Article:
*Author: *Xuan Cuong Dang

- Thesis download: DangThesis2021.pdf [ 2.4 MB ]

Dang, Xuan Cuong, 2021 *The influence of students’ and teachers’ mathematics-related beliefs on students’ mathematics performance*, Flinders University, College of Education, Psychology and Social Work

**Terms of Use:** This electronic version is (or will be) made publicly available by Flinders University in accordance with its open access policy for student theses. Copyright in this thesis remains with the author. You may use this material for uses permitted under the Copyright Act 1968. If you are the owner of any included third party copyright material and/or you believe that any material has been made available without permission of the copyright owner please contact copyright@flinders.edu.au with the details.

The influence of students’ and teachers’ mathematics-related beliefs on students’ mathematics performance was investigated in a sample of 620 ninth grade students and 46 mathematics teachers from Vietnam. The beliefs of the students were investigated using a 76-item, 4-point Likert scale Mathematics-Related Beliefs Questionnaire for Students (MBQ-S), while a 61-item Mathematics-Related Beliefs Questionnaire for Teachers (MBQ-T) was used to investigate the beliefs of the teachers. The questionnaires included items investigating beliefs about the certainty of mathematics knowledge, the usefulness of mathematics, mathematical problem-solving, the role of effort, mathematics ability, self-efficacy, and mathematics teaching. Students’ mathematics performance was determined by using students’ scores in the district mathematics exam as well as by analysing their performance in two specially designed mathematics tests: one curriculum-based, and the other based on the OECD PISA assessment. The latter test was intended to investigate the transferability of mathematics knowledge to real-world contexts.

Confirmatory Factor Analysis was applied to assess each students’ belief construct in the process of obtaining the best measurement model, followed by structural equation modelling to investigate the influence of beliefs on the students’ performance. The best structural model revealed a complex pattern of interrelationships amongst beliefs, with beliefs about the nature of mathematics influencing beliefs about mathematics ability. Beliefs about mathematics ability were direct positive predictors of self-efficacy beliefs in mathematics which, in turn, were direct positive predictors of mathematics performance in all three tests.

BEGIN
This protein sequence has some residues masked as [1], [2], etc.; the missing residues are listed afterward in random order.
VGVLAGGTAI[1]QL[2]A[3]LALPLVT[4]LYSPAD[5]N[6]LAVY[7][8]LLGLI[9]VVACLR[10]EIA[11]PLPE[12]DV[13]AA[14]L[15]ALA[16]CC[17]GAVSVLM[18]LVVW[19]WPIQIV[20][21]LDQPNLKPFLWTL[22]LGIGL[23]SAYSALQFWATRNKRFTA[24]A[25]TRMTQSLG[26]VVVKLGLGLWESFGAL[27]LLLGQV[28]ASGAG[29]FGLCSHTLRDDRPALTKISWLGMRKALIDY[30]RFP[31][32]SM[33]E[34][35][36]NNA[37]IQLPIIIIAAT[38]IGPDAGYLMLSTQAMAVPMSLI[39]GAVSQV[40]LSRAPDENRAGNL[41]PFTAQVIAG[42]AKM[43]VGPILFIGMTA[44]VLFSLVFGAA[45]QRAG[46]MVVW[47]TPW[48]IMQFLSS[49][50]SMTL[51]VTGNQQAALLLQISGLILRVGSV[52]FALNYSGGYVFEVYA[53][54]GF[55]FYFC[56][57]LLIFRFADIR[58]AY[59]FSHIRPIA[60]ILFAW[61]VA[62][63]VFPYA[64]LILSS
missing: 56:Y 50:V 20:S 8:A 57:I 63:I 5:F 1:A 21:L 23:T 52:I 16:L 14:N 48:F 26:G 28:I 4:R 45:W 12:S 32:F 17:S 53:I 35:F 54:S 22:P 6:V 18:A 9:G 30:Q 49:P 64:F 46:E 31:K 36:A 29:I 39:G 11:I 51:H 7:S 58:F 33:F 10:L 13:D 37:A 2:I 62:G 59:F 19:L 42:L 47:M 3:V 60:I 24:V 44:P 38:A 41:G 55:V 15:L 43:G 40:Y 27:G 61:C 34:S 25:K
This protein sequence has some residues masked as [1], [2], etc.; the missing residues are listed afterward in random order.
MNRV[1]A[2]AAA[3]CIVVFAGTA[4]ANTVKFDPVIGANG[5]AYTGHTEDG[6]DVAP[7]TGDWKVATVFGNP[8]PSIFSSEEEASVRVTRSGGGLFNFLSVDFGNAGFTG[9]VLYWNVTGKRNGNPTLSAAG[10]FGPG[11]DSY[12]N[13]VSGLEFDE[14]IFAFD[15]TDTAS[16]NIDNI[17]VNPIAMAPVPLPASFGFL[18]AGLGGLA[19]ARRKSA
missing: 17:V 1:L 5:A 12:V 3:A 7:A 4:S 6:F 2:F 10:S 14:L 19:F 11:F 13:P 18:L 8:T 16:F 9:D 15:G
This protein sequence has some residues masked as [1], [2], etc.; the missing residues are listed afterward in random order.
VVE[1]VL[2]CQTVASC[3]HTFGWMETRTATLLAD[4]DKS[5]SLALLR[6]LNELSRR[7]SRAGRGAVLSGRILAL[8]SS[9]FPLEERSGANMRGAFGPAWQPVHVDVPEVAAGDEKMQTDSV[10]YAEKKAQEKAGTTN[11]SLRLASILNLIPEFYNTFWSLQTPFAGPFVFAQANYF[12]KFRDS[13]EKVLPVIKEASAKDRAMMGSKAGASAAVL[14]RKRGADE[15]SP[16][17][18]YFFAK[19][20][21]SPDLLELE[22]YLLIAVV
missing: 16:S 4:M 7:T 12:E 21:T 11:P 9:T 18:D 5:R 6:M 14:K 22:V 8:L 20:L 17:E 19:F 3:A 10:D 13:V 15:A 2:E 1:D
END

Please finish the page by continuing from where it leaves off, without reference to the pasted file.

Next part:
Some of the most notable findings were the following: beliefs that mathematics knowledge is certain and unchangeable were direct positive predictors of beliefs that mathematics problem-solving is about memorising procedures. In contrast, beliefs that mathematics knowledge is useful were direct positive predictors of beliefs that mathematics problem-solving is about understanding procedures. Beliefs that problem-solving is about understanding procedures were direct positive predictors of beliefs about mathematics ability. The results also showed that students’ perception of their teacher practices influenced their beliefs that effort is important to improve mathematics learning, which, in turn, were direct positive predictors of beliefs about mathematics ability.

The results revealed that the Vietnamese students tended to agree with statements indicating that mathematics is useful and that effort is important to improve mathematics learning. They had high self-efficacy and positive perceptions of their teachers’ practices. An investigation of the differences between low and high performers in the test based on the OECD PISA exam revealed statistically significant differences. The high mathematics performers were more likely to agree with statements indicating that mathematics knowledge is not certain and absolute, that mathematics is useful, that problem solving is more about understanding than memorisation and statements indicating high self-efficacy in mathematics.

The data showed that the Vietnamese teachers held inconsistent beliefs about the certainty of mathematics knowledge, mathematical problem solving, students’ mathematics ability, and mathematics teaching. Multilevel structural equation modelling showed that teachers self-efficacy beliefs were direct positive predictors of their students’ mathematics performance. The model also showed that teachers’ beliefs that mathematics knowledge is malleable were direct positive predictors of their beliefs that mathematical problem-solving is about understanding procedures. In turn, these beliefs directly predicted teachers’ beliefs in the constructive teaching of mathematics.

The research revealed a meaningful pattern of complex relationships between the mathematics-related beliefs of students and their teachers on students’ mathematics performance, enhancing and clarifying previous research findings with both theoretical and practical significance. The research also provided valuable information for Vietnamese stakeholders about mathematics learning and teaching in Vietnam.

*Keywords: *mathematics-related beliefs, epistemological beliefs, effort, the usefulness of mathematics, mathematics ability, mathematical problem-solving, self-efficacy, mathematics performance, mathematics education, Vietnam

*Subject: *Education thesis

*Thesis type: *Doctor of Philosophy

*Completed: *2021

*School: *College of Education, Psychology and Social Work

*Supervisor: *Stella Vosniadou